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John Legend & The Roots : Wake Up

PostPosted: Fri Oct 22, 2010 6:24 pm
by Nigel w
The best new old-fashioned soul album I've heard in years - actually recognisable as something most of us would call 'soul music' , too, rather 'conemporary urban' or whatever the current terminology is.

Possibly my (non world music) album of the year.

The album is already up on Spotify so check it out.

Re: John Legend & The Roots : Wake Up

PostPosted: Sat Oct 23, 2010 9:45 am
by Nick Boyes
I have to agree about this one.
Another worth a listen is Raphael Saadiq 'The Way I See It' which has a very strong Motown modern sound-a-like feel.
Check out the Smokey Robinson feel to this : http://www.youtube.com/watch?v=DI6WgeWRUWs

The John Legend version of Wake Up Everybody made me dig out my original Harold Melvin and the Blue Notes on vinyl.
This is on a massive 14 album box set The Philadelphia Story released on the Streets Sounds label in 1986. Compiled by Ralph Tee this contains all the Philly classics plus lots of lesser known tracks in longer versions than the singles. The annoying thing with it is the only track listing is on the back of the box meaning you have to lug the whole lot around if you want to select anything and the accompanying booklet is lacking any information on recording dates, personnel etc.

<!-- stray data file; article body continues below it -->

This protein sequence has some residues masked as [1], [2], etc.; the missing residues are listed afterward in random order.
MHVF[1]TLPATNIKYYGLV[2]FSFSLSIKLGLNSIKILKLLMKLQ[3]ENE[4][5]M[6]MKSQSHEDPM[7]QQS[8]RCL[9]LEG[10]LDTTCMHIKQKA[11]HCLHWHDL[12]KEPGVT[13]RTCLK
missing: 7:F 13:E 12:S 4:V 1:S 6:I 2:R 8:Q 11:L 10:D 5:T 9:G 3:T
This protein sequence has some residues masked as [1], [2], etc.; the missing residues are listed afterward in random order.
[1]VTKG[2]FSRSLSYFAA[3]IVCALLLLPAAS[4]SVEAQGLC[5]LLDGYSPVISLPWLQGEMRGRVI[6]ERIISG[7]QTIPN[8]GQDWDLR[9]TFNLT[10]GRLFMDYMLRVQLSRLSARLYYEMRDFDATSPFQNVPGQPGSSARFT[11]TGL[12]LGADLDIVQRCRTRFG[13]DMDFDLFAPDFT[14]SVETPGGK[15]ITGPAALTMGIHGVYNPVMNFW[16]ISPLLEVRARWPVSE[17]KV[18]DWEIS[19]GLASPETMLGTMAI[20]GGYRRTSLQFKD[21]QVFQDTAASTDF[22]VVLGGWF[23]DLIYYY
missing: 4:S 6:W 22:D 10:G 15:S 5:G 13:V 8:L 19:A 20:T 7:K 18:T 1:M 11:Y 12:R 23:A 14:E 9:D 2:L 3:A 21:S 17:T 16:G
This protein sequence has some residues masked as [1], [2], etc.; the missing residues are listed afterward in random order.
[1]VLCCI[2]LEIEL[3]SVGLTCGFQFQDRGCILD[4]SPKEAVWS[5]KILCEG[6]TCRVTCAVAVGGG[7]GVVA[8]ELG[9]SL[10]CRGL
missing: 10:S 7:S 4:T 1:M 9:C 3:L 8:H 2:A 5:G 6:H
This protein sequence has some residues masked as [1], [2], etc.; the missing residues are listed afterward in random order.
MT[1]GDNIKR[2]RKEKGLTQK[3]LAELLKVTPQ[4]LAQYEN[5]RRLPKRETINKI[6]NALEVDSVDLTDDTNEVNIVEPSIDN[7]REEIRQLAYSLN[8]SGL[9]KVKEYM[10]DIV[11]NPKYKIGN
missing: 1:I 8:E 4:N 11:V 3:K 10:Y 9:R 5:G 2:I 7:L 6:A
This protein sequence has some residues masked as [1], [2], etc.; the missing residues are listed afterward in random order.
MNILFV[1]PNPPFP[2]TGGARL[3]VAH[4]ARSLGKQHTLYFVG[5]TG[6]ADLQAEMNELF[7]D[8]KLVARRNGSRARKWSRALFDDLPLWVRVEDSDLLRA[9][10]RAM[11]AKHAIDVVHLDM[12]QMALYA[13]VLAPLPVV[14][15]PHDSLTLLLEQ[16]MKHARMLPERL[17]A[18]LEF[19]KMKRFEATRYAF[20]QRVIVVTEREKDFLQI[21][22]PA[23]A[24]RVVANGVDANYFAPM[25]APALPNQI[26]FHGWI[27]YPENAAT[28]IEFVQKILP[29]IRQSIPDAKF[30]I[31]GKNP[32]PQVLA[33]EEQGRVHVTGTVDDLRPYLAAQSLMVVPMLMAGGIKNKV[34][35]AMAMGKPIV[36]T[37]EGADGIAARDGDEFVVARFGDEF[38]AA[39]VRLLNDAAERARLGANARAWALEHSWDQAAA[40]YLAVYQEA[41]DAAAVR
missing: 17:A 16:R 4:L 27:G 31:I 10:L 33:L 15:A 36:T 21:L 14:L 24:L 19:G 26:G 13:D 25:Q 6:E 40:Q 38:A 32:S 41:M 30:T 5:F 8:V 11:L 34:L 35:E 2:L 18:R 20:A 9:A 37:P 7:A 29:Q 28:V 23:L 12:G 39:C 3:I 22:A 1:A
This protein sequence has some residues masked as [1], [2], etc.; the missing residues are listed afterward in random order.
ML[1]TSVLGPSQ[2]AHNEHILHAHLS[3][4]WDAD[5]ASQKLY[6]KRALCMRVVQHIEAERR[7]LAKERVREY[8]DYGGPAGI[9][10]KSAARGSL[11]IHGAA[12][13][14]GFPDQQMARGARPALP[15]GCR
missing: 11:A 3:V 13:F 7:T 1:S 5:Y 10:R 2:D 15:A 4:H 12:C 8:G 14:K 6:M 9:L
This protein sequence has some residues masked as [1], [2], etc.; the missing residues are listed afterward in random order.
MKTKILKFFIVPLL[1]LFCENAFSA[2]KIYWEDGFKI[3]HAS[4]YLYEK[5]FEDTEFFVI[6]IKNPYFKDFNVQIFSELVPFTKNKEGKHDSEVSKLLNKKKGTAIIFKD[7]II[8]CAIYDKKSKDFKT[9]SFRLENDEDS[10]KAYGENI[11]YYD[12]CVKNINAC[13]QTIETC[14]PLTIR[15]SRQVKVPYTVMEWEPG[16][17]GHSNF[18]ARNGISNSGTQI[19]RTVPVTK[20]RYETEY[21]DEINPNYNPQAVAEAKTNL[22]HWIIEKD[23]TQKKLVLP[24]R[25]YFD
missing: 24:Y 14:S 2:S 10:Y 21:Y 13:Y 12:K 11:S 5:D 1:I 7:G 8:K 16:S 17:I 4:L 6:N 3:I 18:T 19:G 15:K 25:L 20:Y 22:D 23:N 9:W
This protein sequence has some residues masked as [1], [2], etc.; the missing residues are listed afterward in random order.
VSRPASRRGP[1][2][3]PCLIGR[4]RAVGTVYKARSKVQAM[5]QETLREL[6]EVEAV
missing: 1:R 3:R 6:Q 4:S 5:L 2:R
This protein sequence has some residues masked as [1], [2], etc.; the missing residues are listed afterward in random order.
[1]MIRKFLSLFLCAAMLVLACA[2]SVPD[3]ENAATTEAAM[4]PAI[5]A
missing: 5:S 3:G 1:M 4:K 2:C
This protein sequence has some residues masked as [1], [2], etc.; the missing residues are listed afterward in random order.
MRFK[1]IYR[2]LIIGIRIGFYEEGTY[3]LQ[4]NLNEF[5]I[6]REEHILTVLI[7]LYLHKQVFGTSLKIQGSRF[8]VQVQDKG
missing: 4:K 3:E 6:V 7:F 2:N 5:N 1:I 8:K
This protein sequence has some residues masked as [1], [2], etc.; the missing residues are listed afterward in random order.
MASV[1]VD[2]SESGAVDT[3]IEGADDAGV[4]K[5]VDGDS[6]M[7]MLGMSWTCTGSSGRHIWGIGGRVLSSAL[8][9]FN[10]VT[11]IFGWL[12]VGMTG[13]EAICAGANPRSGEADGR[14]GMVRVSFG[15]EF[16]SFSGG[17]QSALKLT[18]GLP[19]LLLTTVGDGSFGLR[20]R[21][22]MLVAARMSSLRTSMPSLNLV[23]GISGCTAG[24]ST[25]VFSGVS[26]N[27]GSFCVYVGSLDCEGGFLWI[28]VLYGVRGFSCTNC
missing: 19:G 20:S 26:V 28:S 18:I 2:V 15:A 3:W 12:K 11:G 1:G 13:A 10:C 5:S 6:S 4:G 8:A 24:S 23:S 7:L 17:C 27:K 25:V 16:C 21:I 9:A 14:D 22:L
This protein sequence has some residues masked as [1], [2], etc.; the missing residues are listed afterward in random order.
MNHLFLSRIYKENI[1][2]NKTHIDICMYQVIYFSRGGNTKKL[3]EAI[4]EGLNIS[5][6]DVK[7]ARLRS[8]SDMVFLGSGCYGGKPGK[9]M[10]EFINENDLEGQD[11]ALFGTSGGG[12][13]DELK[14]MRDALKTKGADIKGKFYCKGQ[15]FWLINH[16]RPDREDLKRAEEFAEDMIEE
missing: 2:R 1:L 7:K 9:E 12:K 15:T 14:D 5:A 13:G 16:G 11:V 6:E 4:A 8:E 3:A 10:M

I don't know if this was ever released in cd format.
Is there any decent book about the Philly sound ?

Re: John Legend & The Roots : Wake Up

PostPosted: Sat Oct 23, 2010 11:27 am
by AndyM
I have a 3-CD set from the late 90s - The Philly Sound: Gamble & Huff & The Story of Brotherly Love (approx - it's upstairs and I'm lazy). It can't have all the tracks that were on the vinyl box but it has all the tracks most folks would need & often in longer versions. The O'Jays 'I Love Music' (as sublime as Philly got - or pretty much as anyone got) is the full length version that had to be split into parts 1 and 2 on the 7" single.

Re: John Legend & The Roots : Wake Up

PostPosted: Sat Oct 23, 2010 1:33 pm
by john poole
Nick Boyes wrote:Is there any decent book about the Philly sound ?

Tony Cummings wrote a book in the 70s which is still around ("The Sound of Philadelphia"); this is more recent and I would imagine more detailed -

"A House on Fire: The Rise and Fall of Philadelphia Soul" by John A. Jackson - I've not read it, but the same author's book on Alan Freed suggests that it may be worth investigation.

Re: John Legend & The Roots : Wake Up

PostPosted: Sat Oct 23, 2010 2:27 pm
by howard male
Sorry, but I just don’t get John Legend. That name doesn’t really help in the way it rathe embarrassingly tries to subliminally suggest he already has legendary status (his real name is Stephens.) And why cover a bunch of songs which are already classics without adding anything new or original to them? Legend seems to me to just be a slightly more credible version of the whole X Factor karaoke-isation of pop.